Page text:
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By Carol Church

The VA loan program, born in 1944 to assist returning veterans of World War II, has helped more than 20 million veterans over the years—a truly amazing number. Yet many veterans and service members still don’t know much about this highly beneficial program, or misunderstand it. This is one of the most valuable benefits offered to those who serve, and every service member ought to understand his or her options under the program. Read on to understand more about the benefits of a VA loan and key things to know.

Who is Eligible for a VA Loan?

Some may assume that only veterans are eligible for a VA loan (due to the name), but this is inaccurate. Generally speaking, these four groups of people can qualify:

  • Active duty service members who have served more than 90 continuous days
  • Veterans who have served more than a specified amount
  • Reservists or National Guard members who served more than 6 years
  • Surviving spouses of service members who died due to a service-related disability or during active duty, and certain other surviving spouses

To see the specific rules for eligibility, view the government’s chart here.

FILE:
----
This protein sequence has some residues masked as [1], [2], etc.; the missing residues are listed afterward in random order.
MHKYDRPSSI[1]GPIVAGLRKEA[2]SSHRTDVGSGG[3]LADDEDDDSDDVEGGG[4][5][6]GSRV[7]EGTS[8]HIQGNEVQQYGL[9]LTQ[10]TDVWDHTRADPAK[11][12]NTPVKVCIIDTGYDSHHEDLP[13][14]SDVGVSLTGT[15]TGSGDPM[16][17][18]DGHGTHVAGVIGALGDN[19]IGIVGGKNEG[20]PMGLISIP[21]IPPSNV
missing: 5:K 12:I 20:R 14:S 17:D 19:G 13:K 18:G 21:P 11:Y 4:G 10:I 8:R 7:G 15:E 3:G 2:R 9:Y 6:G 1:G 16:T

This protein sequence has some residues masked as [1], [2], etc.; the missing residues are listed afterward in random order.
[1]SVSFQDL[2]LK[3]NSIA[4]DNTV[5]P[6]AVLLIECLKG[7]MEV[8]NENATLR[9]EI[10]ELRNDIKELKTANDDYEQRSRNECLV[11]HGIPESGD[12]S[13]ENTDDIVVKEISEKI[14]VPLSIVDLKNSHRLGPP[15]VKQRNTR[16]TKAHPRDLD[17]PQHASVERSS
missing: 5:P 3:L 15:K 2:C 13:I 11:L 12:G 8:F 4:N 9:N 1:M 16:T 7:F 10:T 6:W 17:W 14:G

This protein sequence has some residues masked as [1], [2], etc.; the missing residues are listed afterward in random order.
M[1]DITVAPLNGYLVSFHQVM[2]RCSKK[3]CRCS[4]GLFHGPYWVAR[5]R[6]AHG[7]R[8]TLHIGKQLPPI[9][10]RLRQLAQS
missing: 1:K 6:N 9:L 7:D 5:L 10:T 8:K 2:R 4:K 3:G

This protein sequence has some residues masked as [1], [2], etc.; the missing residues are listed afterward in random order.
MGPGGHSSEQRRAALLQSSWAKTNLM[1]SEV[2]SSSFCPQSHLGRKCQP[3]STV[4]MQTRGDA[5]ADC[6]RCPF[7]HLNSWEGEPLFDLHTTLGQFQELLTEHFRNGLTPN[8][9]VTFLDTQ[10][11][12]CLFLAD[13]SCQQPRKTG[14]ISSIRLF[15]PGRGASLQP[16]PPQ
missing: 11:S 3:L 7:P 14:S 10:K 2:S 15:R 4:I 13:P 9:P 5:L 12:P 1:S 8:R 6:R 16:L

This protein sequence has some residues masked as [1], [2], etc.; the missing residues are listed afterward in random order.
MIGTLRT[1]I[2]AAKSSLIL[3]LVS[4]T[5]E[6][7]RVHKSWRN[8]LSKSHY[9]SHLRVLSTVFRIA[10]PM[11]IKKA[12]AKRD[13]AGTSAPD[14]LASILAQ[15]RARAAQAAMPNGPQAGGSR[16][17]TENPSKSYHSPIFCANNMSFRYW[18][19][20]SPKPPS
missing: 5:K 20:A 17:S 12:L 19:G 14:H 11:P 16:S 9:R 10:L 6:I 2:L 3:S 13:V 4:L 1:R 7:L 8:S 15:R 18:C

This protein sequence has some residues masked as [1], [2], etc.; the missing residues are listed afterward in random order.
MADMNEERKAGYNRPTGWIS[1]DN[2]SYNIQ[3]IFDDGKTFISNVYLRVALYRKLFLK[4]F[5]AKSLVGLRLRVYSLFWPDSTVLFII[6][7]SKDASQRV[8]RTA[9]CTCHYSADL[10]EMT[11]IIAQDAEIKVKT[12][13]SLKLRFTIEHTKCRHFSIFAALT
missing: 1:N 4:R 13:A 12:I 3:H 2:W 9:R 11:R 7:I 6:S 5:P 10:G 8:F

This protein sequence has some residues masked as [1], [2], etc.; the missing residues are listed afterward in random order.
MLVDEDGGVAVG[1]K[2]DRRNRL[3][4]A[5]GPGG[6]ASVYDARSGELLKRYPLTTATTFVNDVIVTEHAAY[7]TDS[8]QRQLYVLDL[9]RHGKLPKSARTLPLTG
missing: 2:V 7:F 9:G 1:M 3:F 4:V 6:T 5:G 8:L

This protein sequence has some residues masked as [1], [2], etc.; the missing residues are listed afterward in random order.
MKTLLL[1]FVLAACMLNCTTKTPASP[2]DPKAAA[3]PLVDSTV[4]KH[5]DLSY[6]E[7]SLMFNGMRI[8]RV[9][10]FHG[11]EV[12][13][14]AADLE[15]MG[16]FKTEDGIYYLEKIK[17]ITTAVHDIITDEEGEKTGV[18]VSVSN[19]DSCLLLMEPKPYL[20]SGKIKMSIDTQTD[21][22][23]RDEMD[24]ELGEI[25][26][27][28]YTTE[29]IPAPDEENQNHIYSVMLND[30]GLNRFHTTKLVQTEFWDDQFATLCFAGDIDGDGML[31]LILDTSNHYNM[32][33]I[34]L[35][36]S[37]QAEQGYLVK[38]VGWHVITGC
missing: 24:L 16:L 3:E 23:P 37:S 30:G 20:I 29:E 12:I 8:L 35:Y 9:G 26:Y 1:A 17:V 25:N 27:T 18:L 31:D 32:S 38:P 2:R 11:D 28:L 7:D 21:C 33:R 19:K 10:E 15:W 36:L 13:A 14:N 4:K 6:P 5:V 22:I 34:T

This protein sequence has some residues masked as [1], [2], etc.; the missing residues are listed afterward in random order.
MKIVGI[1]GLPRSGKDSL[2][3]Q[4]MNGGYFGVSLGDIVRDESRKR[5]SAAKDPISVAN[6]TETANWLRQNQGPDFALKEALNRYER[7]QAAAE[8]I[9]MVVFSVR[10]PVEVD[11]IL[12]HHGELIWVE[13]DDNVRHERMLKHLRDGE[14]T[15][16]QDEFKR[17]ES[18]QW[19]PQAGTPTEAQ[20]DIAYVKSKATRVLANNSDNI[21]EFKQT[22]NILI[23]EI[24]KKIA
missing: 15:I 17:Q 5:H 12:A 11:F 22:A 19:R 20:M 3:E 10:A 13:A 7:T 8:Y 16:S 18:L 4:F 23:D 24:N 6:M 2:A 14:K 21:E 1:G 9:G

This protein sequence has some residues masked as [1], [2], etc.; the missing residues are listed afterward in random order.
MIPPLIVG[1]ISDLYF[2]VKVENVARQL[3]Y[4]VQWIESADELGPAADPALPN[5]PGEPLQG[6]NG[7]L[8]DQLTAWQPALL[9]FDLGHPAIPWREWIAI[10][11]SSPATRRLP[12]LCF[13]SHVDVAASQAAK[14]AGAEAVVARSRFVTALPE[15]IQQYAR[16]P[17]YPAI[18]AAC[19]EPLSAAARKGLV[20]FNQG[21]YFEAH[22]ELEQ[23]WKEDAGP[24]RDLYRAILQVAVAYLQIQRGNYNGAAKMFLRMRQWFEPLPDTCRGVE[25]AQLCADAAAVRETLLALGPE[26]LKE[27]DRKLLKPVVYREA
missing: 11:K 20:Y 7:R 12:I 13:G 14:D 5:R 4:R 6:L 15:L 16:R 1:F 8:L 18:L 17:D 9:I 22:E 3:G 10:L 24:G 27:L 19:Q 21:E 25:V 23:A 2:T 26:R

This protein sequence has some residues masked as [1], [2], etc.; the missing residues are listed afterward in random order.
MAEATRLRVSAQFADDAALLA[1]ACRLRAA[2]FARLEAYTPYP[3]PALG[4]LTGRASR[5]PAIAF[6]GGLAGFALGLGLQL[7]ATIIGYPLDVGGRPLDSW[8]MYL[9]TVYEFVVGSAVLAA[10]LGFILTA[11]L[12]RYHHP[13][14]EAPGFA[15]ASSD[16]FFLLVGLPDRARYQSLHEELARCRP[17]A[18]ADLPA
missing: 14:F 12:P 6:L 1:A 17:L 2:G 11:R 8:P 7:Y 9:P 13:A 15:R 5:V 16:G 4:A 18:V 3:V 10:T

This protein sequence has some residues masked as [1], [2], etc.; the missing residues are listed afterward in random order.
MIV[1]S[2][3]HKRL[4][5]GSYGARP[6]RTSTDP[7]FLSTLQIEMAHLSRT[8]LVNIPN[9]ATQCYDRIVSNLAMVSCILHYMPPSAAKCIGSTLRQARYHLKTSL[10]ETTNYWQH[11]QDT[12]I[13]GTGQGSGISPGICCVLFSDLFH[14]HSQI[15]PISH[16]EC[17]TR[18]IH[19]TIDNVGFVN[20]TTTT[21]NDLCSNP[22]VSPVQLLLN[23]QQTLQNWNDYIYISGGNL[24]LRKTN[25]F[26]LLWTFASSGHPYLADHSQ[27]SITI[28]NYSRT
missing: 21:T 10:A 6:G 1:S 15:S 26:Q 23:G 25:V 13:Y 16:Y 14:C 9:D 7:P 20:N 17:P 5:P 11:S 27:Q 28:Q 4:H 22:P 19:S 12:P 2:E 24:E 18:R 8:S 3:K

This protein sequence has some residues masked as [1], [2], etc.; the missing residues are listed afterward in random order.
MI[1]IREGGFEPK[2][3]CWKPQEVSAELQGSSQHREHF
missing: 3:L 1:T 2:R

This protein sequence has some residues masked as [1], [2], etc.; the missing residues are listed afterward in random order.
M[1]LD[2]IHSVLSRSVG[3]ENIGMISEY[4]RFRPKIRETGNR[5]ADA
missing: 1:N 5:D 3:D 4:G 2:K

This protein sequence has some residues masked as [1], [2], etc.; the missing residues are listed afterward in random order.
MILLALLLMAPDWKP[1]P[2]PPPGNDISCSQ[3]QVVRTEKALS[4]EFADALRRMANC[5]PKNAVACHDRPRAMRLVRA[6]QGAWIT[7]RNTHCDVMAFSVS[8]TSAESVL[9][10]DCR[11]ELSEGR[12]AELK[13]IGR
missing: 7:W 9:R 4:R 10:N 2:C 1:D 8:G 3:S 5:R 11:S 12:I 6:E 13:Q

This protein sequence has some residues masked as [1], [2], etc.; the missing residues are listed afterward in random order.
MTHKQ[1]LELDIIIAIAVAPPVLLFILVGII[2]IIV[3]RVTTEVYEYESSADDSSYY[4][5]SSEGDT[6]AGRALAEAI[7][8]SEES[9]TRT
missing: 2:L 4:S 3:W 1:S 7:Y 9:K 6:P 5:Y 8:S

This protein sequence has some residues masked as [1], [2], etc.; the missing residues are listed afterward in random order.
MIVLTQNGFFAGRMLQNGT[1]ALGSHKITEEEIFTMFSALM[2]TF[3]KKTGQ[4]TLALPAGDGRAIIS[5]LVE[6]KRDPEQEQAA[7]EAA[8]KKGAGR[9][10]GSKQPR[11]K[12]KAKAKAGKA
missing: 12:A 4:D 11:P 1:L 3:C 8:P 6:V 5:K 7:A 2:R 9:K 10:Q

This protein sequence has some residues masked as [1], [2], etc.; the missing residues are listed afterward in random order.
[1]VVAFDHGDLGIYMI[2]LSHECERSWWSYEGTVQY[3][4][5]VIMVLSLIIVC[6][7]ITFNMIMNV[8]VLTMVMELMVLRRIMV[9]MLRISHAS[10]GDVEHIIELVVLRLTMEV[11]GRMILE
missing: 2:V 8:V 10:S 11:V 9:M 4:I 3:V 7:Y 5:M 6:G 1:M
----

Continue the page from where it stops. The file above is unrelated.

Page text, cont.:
What is the Process to Apply?

Applying for a VA loan is easy, but first the applicant needs to obtain a certificate of eligibility (COE) from the VA to prove that he or she meets the qualifications above. This can be obtained through Then the applicant simply applies for a loan through any private lender who participates in the VA Home Loan Guaranty Program.

VA loan applicants also go through a unique process to determine how much they can afford to repay. To decide on the amount, the VA looks at debt and income inflow and outflow, requiring every borrower to have a certain amount left every month for basic expenses after making his or mortgage payment. These so-called “residual income” guidelines help ensure that payments are affordable and that loans do not go into foreclosure.

What Can a VA Loan Be Used For?

While a VA loan obviously can be used to buy a house that is not its only possible use. The money can also be used to:

  • Build a new home

Building from the ground up with a VA loan is more challenging, but not impossible. Borrowers may need to first take out short-term construction loans and then refinance to a VA loan as the project nears completion. A few lenders may be willing to do the loan from the beginning, but this situation is in flux.

  • Refinance an existing VA mortgage

And Interest Rate Reduction Refinance Loan (IRRRL) is intended to lower the homeowner’s monthly payment by refinancing an existing VA loan to one with a lower interest rate. (These loans can also be used to go from an adjustable rate to a fixed-rate mortgage.)

  • Cash out home equity on a VA or non-VA loan while also switching to a new VA mortgage

Under this option, homeowners can cash out up to 100% of their home’s appraised value while replacing their current mortgage with a new VA mortgage. Of note, the borrower does not actually have to take any cash. This is simply the path to converting a non-VA loan to a VA loan, if that is desired.

  • Make improvements to an existing house that increase its energy efficiency

In Part 2 of this series, we’ll review the advantages and disadvantages (there aren’t many!) of VA loans. Stay tuned!